There are many different criteria I can use to determine the amount and type of waste being generated as well as possible solutions for its reduction. The actual gross weight of the organic and compostable waste is one criteria along with the weight of the other waste of non organic and non compostable origins. What is done with leftover food in the kitchen is another criteria I can use to determine how responsible the kitchen staff are with their waste. Even the kitchen staff's attitude toward food preparation and the amount of work required to seperate compostable from noncompostable waste are criterion I will use.
I won't just be measuring the amount of waste generated by the kitchen and cafeteria. The final goal is to determine whether waste reduction is possible. To determine this I must have an idea of how much waste is being made. Of course the results only involve 17 residents. I can however make broad assumptions of how much waste would be generated by 170 students. This waste being generated by the students is coming from both the kitchen and from leftovers from the cafeteria. I will need to know how much compostable waste is coming from the kitchen and how much is coming from the students eating in the cafeteria. On top of the compostable weights they must be contrasted to all of the other waste coming from both the kitchen and cafeteria. This way I can understand what percentage of the total volume of waste is possible to be reduced by composting or other methods.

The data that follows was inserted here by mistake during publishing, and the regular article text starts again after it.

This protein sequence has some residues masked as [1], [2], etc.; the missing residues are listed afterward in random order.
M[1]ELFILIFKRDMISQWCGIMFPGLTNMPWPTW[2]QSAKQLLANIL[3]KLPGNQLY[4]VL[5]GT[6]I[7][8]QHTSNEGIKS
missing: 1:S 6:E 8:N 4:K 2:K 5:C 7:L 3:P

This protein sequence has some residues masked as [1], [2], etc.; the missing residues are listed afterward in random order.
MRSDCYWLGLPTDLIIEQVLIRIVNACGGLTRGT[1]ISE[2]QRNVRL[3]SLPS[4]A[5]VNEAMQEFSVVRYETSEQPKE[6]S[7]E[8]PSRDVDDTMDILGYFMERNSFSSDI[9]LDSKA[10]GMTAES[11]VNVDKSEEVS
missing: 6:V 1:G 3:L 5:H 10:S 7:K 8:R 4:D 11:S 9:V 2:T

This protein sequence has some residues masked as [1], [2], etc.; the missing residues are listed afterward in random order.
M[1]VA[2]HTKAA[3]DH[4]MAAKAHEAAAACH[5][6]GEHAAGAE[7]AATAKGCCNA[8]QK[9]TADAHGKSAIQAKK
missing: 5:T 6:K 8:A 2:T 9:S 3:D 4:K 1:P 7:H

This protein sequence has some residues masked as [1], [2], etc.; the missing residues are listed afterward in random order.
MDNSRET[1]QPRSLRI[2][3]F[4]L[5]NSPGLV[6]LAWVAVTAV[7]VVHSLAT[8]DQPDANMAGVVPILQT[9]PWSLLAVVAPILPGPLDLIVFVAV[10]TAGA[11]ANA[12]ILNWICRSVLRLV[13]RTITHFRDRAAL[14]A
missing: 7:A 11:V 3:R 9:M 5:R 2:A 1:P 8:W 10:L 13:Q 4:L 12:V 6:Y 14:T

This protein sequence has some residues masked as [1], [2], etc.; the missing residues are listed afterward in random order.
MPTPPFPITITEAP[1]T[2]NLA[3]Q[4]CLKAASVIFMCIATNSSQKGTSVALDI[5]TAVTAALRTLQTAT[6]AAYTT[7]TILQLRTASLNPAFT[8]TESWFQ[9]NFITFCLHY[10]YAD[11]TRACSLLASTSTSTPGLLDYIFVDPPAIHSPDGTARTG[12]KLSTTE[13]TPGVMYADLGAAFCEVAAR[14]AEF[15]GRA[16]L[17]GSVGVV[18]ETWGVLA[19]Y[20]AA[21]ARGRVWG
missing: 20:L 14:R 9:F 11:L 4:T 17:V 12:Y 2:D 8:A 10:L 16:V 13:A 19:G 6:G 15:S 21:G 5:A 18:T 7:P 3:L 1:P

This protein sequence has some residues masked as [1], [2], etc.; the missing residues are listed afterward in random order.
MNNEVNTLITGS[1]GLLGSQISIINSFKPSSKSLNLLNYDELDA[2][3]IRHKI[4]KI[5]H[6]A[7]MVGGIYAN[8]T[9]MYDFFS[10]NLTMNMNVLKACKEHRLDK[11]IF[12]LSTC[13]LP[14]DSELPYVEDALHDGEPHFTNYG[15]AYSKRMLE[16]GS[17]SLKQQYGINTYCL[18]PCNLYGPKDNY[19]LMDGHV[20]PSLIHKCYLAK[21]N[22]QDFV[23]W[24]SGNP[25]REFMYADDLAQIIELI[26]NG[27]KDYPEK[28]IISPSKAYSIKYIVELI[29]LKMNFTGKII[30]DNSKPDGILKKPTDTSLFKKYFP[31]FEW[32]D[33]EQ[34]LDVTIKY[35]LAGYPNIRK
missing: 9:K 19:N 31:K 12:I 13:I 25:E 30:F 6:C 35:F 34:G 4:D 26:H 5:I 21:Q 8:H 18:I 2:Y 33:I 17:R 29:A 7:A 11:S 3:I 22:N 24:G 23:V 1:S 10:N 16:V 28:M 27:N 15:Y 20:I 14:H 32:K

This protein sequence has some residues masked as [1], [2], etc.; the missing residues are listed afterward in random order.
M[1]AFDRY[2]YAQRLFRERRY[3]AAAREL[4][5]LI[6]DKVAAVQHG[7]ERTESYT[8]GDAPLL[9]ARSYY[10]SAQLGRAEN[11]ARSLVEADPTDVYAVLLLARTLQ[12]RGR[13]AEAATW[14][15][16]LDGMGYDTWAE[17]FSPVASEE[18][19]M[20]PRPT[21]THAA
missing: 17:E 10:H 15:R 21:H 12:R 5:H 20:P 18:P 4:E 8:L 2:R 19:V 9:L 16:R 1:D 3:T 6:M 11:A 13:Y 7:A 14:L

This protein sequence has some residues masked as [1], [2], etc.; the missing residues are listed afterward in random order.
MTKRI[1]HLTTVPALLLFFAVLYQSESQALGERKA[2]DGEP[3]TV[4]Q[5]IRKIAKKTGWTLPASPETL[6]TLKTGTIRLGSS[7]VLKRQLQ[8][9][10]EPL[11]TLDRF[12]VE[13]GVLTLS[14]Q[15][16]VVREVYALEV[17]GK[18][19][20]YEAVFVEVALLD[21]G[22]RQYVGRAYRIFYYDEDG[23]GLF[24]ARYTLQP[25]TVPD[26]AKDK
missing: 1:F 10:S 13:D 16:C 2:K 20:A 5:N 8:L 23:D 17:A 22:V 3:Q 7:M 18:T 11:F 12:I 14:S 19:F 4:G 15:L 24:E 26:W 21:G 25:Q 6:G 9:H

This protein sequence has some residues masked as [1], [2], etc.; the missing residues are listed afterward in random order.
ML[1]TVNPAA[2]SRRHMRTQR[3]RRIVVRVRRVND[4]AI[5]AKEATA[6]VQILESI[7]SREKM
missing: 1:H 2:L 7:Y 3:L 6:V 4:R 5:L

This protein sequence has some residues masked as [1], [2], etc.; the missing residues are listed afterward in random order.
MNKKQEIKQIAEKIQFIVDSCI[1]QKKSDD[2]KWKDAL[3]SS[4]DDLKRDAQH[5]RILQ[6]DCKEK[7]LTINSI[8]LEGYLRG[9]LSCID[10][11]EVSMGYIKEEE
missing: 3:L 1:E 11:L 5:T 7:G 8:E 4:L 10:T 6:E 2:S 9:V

Organising a waste audit is a very complex and complicated task. It involves the support and cooperation of many people. If the kitchen staff are not concerned about reducing waste then a waste audit would be much more difficult to complete. The first step in the waste audit was to talk to people who have experience dealing with waste management issues. Both George Priddle, my prof, and Patti Cook, the University of Waterloo waste management coordinator are instrumental in this project. George Priddle gave me information on past waste audits and Patti Cook talked to me about the procedure and ways of organising and completing an audit including giving me a special scale to weigh garbage.
The next step was to approach the kitchen staff about what a waste audit is and what I hope to accomplish. Andy, Cathy, and Artemis (the Renison summer kitchen staff) were very enthusiastic to participate and make the audit a success and as accurate as possible. They gave me plastic bins to use for compostable collection and talked about how and when garbage is taken out during the day. I decided to put one bin in the food preparation area in the kitchen to collect kitchen waste while the other bin would go in the dish washing area where student leftovers are scraped into the garbage. On each bin I put signs explaining what type of waste would be collected in the bins. Waste audit information sheets were also developed to aid in the recording of information. After all this preparation the waste audit can now begin. It will consist of four weeks of collections, twice a week. The preliminary dates for the audit are: June 25,27;July 3,4,8,10,15,16th. At the end of the four week period the results will be analysed to determine waste patterns and possible reduction techniques.